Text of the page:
at Texas • Oct. 10 • TBA
Once again, the Longhorns will likely be in the national title hunt, with QB Colt McCoy among the early favorites for the Heisman Trophy. Former Colorado prepster Lamarr Houston anchors the Texas defensive line.
Kansas • Oct. 17 • TBA
QB Todd Reesing has been a nightmare for the Buffs the past three years, and he’s back for his senior year at Kansas. And he’s got one of the best corps of wide receivers in the country to throw to. The Jayhawks, though, must reload on defense.
at Kansas State • Oct. 24 • TBA
While the Wildcats are one of four programs the Buffs play this fall with new head coaches, the Kansas State situation is a little different. Bill Snyder, who helmed one of the great turnarounds in college football history two decades ago, is back for a second go-around in Manhattan. Some say the grind will be too much for the 70-year-old coach. An off-season financial scandal in the KSU athletic department also has fans on edge. Should be an interesting season for the Wildcats.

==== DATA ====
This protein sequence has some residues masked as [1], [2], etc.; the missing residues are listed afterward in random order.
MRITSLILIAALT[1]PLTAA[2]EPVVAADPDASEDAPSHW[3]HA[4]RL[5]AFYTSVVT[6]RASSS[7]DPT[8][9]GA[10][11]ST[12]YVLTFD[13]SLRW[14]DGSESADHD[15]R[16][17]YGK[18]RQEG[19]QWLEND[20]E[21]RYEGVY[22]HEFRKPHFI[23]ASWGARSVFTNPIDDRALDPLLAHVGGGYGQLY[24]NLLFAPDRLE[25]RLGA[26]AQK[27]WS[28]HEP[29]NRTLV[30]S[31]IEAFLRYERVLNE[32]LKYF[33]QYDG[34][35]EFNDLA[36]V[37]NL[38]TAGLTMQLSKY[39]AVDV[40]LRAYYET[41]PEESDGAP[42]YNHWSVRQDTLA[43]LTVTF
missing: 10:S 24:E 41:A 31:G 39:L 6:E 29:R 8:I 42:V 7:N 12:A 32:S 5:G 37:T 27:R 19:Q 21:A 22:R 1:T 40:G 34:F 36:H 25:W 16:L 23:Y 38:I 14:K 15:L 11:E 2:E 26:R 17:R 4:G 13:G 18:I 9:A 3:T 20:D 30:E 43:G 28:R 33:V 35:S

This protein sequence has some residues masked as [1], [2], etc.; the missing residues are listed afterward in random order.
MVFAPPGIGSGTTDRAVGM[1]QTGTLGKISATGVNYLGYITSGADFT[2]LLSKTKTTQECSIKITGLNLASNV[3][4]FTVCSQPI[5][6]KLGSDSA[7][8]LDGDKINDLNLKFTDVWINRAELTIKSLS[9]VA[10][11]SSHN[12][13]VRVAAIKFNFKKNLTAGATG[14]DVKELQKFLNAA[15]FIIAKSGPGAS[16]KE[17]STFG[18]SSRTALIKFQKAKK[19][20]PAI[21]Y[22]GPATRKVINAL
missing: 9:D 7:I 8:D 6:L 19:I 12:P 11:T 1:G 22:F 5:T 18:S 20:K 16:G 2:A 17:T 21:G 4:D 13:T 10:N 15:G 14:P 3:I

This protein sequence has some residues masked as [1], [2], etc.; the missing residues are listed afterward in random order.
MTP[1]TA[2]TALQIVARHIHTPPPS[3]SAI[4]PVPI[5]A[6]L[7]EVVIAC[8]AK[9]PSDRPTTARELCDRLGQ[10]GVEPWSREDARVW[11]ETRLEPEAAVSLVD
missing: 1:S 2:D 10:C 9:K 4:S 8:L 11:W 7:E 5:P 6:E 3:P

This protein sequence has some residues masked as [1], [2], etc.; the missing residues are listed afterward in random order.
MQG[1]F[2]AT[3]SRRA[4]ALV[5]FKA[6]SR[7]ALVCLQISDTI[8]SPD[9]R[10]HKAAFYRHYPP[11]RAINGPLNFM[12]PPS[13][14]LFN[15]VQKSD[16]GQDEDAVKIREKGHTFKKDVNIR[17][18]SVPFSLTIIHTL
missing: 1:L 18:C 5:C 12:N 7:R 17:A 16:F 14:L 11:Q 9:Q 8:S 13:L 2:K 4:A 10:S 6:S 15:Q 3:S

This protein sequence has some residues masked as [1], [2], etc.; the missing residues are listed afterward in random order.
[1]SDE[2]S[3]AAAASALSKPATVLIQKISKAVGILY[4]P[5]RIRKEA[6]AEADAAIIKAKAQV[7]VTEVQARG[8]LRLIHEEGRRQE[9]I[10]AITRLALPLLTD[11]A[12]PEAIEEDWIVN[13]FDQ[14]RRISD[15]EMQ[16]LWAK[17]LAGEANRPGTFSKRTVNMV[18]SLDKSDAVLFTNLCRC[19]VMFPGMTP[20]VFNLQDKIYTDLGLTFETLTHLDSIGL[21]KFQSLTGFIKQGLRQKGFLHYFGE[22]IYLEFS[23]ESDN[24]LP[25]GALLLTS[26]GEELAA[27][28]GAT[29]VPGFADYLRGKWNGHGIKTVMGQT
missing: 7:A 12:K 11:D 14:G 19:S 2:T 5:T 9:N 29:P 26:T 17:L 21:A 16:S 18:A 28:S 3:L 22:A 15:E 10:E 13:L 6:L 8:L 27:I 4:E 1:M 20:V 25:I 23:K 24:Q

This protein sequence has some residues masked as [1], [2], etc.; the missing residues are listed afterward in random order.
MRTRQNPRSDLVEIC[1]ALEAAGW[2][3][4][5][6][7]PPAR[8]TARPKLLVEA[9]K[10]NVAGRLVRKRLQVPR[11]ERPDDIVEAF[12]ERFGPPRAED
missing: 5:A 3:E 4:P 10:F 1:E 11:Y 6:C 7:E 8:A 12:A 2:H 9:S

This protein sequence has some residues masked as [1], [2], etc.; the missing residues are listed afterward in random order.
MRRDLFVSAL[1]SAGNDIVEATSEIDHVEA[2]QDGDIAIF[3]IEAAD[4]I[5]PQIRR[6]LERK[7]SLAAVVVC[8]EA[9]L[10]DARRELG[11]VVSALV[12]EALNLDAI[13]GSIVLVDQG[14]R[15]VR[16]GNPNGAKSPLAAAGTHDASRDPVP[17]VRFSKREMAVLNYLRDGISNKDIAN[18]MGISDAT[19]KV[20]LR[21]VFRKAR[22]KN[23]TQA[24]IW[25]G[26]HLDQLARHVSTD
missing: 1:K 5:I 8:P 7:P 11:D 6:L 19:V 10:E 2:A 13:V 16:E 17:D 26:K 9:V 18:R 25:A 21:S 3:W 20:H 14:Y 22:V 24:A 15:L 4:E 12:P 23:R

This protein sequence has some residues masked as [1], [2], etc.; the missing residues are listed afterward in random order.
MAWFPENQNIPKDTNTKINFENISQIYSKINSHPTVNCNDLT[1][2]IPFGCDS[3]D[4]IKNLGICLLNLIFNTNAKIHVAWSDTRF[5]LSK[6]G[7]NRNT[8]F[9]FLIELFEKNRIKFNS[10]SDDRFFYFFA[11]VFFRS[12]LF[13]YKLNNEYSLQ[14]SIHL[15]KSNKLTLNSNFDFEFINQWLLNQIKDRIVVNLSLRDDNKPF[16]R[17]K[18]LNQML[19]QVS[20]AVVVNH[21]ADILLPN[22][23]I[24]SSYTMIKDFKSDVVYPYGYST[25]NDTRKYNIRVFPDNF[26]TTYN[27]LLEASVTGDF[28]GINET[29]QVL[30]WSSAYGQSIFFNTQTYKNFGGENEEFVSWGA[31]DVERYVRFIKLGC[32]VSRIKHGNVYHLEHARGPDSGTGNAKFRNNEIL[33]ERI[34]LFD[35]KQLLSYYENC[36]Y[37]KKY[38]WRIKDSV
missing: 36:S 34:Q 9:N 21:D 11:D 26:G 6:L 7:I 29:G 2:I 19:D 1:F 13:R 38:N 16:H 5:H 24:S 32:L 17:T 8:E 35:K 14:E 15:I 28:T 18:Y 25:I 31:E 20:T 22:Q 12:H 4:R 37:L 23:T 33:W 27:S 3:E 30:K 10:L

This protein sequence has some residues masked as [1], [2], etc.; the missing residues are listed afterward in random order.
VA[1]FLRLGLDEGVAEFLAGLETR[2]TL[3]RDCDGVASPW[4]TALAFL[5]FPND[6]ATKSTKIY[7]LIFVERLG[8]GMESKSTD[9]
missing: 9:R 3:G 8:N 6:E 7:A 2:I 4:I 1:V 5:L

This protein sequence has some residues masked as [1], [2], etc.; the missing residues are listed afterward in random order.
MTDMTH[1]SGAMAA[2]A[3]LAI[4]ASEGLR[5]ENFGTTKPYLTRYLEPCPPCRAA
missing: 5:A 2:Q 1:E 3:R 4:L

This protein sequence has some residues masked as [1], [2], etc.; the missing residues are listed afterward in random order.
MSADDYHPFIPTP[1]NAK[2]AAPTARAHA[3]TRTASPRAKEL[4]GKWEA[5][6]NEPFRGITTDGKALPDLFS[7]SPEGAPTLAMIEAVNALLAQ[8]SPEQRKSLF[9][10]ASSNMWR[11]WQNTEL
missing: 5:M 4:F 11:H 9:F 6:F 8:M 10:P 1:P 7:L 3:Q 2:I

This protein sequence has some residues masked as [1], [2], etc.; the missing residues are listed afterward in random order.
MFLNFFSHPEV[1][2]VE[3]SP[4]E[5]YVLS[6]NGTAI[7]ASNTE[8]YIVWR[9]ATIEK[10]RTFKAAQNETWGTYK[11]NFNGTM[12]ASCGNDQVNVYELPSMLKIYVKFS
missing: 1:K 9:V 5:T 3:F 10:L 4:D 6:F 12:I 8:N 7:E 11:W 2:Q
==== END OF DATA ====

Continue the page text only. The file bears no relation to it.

Missouri • Oct. 31 • TBA
The Tigers lose experience and talent at the offensive skill positions. Highly touted Blaine Gabbert takes over under center, but the Tigers could slip — at least compared to what they did last year when they represented the North in the Big 12 Championship.
Texas A&M • Nov. 7 • TBA
The Aggies struggled in 2008, but should improve on defense this fall. Junior QB Jerrod Johnson is poised for a good season after starting 10 games last year and throwing a school-record 21 touchdowns.
at Iowa State • Nov. 14 • TBA
The rebuilding process continues for the Cyclones where new head coach Paul Rhoads will install the spread offense. Hmmm. Throwing upwards of 40 passes a game in Ames in November? Good luck with that.
at Oklahoma State • Nov. 19 • 5:30 p.m. (ESPN)
The Cowboys outclassed CU in Boulder last season, 30-17. The Buffs will face one of the most potent offenses in the country on their trip to Stillwater in November. Zac Robinson and Dez Bryant make up one of best QB-WR tandems in college football.
Nebraska • Nov. 27 • 1:30 p.m. (ABC)
Many predict the Huskers will return to the top of the Big 12 North this year. But they’re inexperienced at quarterback — projected starter Zac Lee has thrown just two career passes — and must replace five starters on defense. CU lost out on a bowl berth when they lost in Lincoln in 2008. If things go as they want, the Nebraska game will be for a berth in the Big 12 Championship this time around.